Despite his shooting percentage decreasing each season, the percentage of shots making it to the net is actually steadily increasing from 50% his rookie season to just over 57% last year. Can it be that Nail is just a creature of habit and goalies are getting used to where he shoots and he is being nullified on his attempts? Is his accuracy decreasing so he’s not hitting his mark? He might not be converting right now in Edmonton but it certainly draws the question that with perhaps new coaching and a new environment, could he get back to his point pace that he set up from his rookie season or even better? Nail has a lot to prove this upcoming season. With Hall out of this lineup, it just might mean an extra chance to prove he still has got what it takes to earn a spot in the lineup. Even if it means shooting less and starting to pass more, Yakupov has got to figure it out for 2016.
The power forward style playing, substance abusing, right winger. Kassian has struggled to declare himself a consistent NHL player since making his first appearance in the NHL back in 2011. In 6 seasons since then, he has only managed to play in 234 games. Now, Kassian will not be able to take over Hall’s points. That much is obvious. However, Kassian can at the very least declare himself a consistent NHL player. Being able to go out each shift and helping defend against the opposition, limit down on the dumb penalties and making a name for himself along the boards will certainly help his cause. Who’s to say the Oilers can’t use the 6’3″ 213 pound forward to lay a few more shots on net to have someone ready for the rebound, or even be the rebound guy? He can take a note from Ryan Reaves who has certainly taken away his style of a grinder / fighter, has become a bit more tame in his attempts to help offensively for the Blues and earn a spot in the lineup each night. This goes along with the whole mindset of all rolling four lines and forcing the head coach to give him ice time. Kassian can be an anchor on the fourth line and lead by the example says everyone in this lineup should be held accountable every shift.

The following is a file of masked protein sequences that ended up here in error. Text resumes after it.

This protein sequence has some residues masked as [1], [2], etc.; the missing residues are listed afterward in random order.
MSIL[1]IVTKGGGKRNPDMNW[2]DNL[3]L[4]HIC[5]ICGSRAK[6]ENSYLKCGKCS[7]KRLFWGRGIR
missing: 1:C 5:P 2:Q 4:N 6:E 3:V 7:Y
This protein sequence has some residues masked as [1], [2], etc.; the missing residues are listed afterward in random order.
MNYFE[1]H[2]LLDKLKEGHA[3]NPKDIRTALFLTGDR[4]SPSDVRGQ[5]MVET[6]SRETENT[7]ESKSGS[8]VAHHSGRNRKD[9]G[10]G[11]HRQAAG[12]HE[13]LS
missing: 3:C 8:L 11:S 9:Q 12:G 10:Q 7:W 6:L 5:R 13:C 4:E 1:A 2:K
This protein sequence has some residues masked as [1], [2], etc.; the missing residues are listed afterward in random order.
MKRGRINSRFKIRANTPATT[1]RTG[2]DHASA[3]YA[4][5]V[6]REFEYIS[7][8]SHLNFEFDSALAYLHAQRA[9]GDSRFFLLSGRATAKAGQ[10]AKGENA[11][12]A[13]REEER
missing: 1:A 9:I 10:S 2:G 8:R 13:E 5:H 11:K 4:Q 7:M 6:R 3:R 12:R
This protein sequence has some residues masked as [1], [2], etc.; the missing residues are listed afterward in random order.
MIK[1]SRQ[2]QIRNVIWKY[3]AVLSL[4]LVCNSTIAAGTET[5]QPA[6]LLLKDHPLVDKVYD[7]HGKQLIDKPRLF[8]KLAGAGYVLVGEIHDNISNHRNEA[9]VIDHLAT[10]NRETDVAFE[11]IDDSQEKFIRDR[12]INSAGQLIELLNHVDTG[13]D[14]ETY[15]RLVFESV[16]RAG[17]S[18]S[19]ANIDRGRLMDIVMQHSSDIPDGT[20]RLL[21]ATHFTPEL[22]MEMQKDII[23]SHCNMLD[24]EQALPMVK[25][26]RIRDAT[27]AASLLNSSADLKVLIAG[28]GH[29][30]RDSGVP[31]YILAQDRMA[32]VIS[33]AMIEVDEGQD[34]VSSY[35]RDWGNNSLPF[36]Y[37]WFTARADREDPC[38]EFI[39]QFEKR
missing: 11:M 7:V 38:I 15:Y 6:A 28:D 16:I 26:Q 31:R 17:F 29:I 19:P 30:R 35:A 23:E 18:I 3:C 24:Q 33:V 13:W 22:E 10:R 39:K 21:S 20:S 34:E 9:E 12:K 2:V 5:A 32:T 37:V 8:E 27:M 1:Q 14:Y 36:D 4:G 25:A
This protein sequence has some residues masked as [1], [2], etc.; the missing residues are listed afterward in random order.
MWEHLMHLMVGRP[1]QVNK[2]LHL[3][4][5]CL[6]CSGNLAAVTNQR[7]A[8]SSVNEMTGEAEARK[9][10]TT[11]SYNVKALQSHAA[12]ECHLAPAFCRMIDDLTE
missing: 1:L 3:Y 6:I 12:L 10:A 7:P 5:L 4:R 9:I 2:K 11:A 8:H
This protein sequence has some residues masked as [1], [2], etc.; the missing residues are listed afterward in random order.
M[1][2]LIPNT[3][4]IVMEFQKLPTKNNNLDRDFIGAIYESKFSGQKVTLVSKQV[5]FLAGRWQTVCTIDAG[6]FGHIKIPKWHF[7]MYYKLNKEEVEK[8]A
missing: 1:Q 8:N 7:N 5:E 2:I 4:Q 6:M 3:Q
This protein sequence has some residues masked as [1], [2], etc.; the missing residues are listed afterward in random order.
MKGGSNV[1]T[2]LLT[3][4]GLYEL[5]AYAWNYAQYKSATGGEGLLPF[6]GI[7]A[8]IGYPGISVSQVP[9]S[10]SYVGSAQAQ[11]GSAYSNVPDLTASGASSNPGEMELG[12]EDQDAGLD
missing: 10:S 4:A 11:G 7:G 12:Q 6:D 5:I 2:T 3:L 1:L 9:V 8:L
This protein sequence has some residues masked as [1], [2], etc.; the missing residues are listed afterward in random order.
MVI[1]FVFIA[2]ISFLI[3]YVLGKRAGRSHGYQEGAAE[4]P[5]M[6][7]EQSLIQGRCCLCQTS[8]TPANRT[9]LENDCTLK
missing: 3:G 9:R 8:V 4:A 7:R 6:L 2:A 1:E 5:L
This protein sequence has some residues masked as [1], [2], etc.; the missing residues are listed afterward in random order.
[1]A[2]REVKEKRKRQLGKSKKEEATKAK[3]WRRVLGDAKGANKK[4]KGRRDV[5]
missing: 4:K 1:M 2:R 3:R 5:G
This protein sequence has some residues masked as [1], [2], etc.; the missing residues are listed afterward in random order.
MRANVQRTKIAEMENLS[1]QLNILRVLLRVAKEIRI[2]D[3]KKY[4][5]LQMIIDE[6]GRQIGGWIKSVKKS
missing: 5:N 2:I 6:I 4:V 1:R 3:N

Ah the Wild Card choice. There’s always one. So why is Jesse even in this conversation to take over for Taylor when he hasn’t even made his NHL debut yet? I’m glad you asked. When Puljujarvi was taken fourth overall at this year’s draft over defenseman and fellow Finland countryman Olli Joulevi, Chiarelli made a unspoken statement to this group. He believes Jesse can be an upgrade to this group of forwards more than what is already there. The choice would not add to his defensive core that many expected him to go toward, but would ultimately force Hall out of the picture to New Jersey in order to get the upgrade to his defense via Adam Larsson. The big question is, will Puljujarvi be able to live up to the hype of a fourth overall draft choice? Will he mirror the 39 points in 71 regular season games he has played in Liiga or will he mirror the 36 in 27 international games played?